Established authors appearing at the Winter Institute included Sherman Alexie, Laurie Halse Anderson, Lidia Bastianich, Dave Eggers, Philip Kerr, Laurie Lippman, Jill McCorkle, Cathie Pelletier, Cathleen Schine and Jeannette Walls. Among the many debut authors was Bill Petrocelli, the longtime co-owner of Book Passage, Corte Madera and San Francisco, Calif., author of the novel The Circle of Thirteen (Turner Publishing). Petrocelli said he had been nervous beforehand, but was having fun at the event.
This year's Winter Institute had several new features, including a series of publisher/bookseller focus groups, where sponsoring publishers met with small groups of booksellers for detailed discussions. Several publishers attending the Winter Institute for the first time liked what they saw and said they would return.
This year's Winter Institute was held concurrently with the National Association of College Stores meeting and CAMEX trade show. Many WI8 attendees went to CAMEX yesterday afternoon to scout for sidelines; they received a $100 rebate on orders. Several booksellers who went to CAMEX yesterday afternoon reported placing orders for a variety of products, notably pens, jewelry and products from one of our old favorites: the Unemployed Philosophers Guild.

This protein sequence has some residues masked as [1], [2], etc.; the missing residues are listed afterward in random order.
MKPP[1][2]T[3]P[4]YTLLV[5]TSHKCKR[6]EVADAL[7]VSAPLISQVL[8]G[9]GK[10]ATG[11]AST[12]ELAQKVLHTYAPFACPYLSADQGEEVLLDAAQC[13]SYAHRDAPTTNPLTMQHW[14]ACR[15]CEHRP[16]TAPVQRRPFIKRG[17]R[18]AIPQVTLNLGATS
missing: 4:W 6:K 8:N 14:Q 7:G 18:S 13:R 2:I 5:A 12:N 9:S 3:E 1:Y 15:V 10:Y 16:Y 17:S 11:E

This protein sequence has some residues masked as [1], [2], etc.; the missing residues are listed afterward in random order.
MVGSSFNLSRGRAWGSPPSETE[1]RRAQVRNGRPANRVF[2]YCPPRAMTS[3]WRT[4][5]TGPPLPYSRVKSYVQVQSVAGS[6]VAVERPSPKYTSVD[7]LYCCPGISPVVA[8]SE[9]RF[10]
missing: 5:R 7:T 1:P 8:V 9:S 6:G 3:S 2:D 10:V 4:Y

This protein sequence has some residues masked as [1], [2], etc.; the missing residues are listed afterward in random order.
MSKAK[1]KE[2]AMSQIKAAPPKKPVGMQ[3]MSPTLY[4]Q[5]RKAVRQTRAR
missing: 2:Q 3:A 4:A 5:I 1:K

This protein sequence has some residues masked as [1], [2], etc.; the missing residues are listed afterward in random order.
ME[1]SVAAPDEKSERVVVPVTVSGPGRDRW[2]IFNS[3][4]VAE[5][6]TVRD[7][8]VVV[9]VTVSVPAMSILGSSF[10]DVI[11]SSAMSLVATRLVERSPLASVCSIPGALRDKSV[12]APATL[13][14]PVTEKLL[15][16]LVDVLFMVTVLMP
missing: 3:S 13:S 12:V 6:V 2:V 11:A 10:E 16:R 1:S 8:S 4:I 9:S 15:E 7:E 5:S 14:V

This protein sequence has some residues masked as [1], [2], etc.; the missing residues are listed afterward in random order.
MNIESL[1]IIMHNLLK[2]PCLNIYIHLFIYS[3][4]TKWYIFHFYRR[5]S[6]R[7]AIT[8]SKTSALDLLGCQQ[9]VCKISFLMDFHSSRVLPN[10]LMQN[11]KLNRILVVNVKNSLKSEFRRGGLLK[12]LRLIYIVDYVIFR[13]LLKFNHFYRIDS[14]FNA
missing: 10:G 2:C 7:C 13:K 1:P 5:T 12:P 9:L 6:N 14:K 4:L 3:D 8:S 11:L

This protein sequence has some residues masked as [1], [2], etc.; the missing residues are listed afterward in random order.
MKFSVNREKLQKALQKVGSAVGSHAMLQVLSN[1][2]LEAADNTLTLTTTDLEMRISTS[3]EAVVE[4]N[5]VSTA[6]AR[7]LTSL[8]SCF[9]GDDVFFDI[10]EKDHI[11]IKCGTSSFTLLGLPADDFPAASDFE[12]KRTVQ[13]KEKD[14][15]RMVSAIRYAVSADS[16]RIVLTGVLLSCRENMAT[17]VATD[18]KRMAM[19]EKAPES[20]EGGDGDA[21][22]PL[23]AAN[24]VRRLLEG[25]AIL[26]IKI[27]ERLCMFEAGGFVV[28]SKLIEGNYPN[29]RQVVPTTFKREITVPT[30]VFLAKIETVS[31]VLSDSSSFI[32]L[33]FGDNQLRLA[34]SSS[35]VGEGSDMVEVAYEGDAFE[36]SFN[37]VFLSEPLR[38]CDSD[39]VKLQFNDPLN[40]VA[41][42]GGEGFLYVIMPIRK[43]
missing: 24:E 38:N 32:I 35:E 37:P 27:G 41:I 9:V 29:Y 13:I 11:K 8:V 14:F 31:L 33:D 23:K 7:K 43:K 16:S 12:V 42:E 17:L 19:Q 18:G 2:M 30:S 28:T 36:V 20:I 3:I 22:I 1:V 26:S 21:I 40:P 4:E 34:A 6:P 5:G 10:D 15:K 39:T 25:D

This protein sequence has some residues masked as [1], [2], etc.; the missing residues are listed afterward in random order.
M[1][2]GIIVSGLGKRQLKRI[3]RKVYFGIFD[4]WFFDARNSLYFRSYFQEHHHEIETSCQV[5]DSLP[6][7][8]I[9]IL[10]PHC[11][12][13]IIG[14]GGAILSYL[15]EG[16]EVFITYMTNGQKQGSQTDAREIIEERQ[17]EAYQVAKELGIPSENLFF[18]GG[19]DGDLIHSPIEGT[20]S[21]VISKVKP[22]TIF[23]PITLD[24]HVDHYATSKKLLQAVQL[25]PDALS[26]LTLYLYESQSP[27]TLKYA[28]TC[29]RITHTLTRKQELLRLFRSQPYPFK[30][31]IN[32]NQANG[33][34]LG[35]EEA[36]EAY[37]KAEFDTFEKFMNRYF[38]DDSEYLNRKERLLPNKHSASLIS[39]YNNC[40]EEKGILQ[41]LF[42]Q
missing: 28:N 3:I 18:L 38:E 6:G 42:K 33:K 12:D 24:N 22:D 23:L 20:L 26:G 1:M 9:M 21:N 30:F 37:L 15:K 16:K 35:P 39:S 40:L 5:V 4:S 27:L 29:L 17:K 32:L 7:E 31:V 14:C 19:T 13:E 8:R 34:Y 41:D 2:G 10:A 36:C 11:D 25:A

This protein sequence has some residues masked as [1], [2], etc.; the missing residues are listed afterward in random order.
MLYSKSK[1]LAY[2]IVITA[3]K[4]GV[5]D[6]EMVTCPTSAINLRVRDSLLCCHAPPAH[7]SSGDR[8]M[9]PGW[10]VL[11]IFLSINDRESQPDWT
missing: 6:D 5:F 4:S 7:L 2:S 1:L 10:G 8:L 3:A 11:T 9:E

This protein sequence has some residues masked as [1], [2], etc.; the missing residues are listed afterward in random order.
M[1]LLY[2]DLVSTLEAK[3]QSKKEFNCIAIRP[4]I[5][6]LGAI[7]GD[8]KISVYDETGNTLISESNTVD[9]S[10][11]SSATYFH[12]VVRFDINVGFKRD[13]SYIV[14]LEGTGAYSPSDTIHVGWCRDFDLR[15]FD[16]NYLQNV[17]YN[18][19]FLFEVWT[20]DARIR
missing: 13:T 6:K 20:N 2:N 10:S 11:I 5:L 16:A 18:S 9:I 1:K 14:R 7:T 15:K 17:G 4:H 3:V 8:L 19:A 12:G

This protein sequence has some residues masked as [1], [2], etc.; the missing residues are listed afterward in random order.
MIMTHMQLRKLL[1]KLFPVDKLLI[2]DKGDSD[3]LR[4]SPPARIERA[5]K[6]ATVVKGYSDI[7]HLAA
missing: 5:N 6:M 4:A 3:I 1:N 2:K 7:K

Despite the weather, Kansas City was a welcoming city, and many non-vegetarians dived into steakhouses and BBQ spots. At least a few people were up all hours at jazz clubs.
And the big news for next year was greeted warmly yesterday: WI9 will be held in early 2014 in Seattle, Wash., a city not known for major snowstorms.
We'll have more reporting on the Winter Institute tomorrow and the rest of the week. --John Mutter
WI8: Daniel Pink on the New ABCs of Sales
ABA president Becky Anderson called Daniel Pink, whose new book is To Sell Is Human: The Surprising Truth About Moving Others (Riverhead), a "Winter Institute superstar" as she opened the first plenary session at the event in Kansas City.
|photo: Steve Rosato|
When the ABA asked him to return to the Winter Institute as a speaker, Pink said he set a few conditions: that the Winter Institute be held in Kansas City in February; his session take place in a windowless room; and that it start at 8 a.m. on a Saturday. Despite bad weather, a lack of windows and the early hour, booksellers packed the event to hear what the author who last wrote about drive and motivation in the business world had to say about sales.
"Like it or not, we are all in sales now," said Pink. Even the eight out of nine workers who say sales is not part of their jobs spend much of their time convincing others to do things, he explained. Booksellers, for instance, sell more than just books; they also sell their stores to their community.